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What Are Blockchain, Web3, and NFTs?

Web3, NFTs, and the blockchain at the apex (hopefully?) the hype cycle right now. These concepts are often talked about as a group but then are in fact distinct concepts and it’s important to recognize that.

Let’s dive in and clarify what each one is…

Web3

Web3 describes a new iteration of the web that is decentralized and allows for a common economic system in order to recognize more granular value outside of traditional structures.

This is a shift away from Web 2.0 which saw the rise of centralized data collection for ad tech and data aggregation in social media networks.

The implementation specifics of Web3 are in flux and will be for a while yet.

There is no “cut over” date or launch day. This’ll be an organic process as Web3 services gain popularity.

Blockchain

A blockchain is a linked list of records. Each record can be used to validate the previous record. This means that records can’t be changed without changing every record after it.

This allows the blockchain to maintain its integrity while distributed instead of sitting with one organization or company.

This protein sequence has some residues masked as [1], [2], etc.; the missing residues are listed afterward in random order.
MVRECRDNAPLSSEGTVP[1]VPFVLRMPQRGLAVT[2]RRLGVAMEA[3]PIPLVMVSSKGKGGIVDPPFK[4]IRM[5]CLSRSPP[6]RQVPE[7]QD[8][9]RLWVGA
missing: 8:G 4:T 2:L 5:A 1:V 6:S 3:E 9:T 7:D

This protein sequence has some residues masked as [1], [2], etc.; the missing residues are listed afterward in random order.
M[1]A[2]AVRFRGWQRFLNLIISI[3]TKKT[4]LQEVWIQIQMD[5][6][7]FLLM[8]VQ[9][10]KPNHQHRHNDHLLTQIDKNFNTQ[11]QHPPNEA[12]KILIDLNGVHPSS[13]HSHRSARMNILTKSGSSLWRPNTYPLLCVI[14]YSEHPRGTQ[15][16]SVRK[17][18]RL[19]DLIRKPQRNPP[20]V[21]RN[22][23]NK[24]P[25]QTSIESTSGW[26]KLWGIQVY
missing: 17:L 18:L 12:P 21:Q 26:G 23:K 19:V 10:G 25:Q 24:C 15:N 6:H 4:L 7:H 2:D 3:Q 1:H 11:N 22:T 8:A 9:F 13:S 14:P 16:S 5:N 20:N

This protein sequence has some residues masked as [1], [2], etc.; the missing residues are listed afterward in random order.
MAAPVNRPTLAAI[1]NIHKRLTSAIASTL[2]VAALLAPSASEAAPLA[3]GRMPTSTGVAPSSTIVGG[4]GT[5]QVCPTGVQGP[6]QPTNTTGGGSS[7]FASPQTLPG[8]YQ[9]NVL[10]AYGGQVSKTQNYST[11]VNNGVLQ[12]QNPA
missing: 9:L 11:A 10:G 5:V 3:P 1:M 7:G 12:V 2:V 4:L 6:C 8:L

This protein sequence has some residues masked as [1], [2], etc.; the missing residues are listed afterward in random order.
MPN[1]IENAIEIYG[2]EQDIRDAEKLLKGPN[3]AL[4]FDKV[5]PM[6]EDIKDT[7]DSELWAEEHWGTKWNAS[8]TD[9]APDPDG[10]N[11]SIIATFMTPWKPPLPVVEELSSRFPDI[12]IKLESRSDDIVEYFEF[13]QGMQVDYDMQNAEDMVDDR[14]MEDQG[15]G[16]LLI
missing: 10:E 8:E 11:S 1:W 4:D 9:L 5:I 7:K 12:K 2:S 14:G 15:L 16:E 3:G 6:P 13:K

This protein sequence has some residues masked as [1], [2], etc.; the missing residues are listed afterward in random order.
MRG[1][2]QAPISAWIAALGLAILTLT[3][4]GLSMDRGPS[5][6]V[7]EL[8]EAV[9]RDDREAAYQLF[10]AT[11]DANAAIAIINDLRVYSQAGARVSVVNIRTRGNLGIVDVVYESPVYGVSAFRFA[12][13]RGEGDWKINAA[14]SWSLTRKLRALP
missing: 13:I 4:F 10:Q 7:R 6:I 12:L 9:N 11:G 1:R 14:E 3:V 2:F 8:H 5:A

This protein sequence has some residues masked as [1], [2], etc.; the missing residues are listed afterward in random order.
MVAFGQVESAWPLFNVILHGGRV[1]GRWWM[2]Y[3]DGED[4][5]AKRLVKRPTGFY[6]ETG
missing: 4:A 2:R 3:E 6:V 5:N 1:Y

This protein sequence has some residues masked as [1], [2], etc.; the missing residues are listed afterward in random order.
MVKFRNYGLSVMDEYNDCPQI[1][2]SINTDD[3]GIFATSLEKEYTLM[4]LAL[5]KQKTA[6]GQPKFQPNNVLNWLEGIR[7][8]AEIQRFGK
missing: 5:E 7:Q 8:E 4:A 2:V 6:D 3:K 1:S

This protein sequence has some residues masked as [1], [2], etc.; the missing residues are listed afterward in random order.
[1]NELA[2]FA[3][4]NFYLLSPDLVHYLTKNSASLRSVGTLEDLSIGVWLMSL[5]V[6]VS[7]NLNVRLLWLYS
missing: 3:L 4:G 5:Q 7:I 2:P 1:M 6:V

Anyone can verify each entry, ensuring that it hasn’t changed. That makes blockchains useful in any number of situations where verification of something is required. Things like voting, financial transactions, proof of ownership, etc.

NFT

An NFT is a non-fungible token (horrible name). This is an implementation of a specific contract stored on a blockchain (so it can be verified). Most commonly, an NFT is an item within an Ethereum smart contract.

The idea is to have a technological method of proving ownership of something. An NFT is a verifiable certificate of authenticity or ownership.

NFTs have been used in a number of creative ways. As tickets to events. Proving ownership for artworks. To representing ownership in a shared endeavour.

What’s Next?

Web3, blockchain, and NFTs present interesting ideas to change certain aspects of our digital world. Like any technology or approach there as strengths and weaknesses to each.

The challenge—as always—is recognizing those and making sure to use the best technology to solve the problem at hand.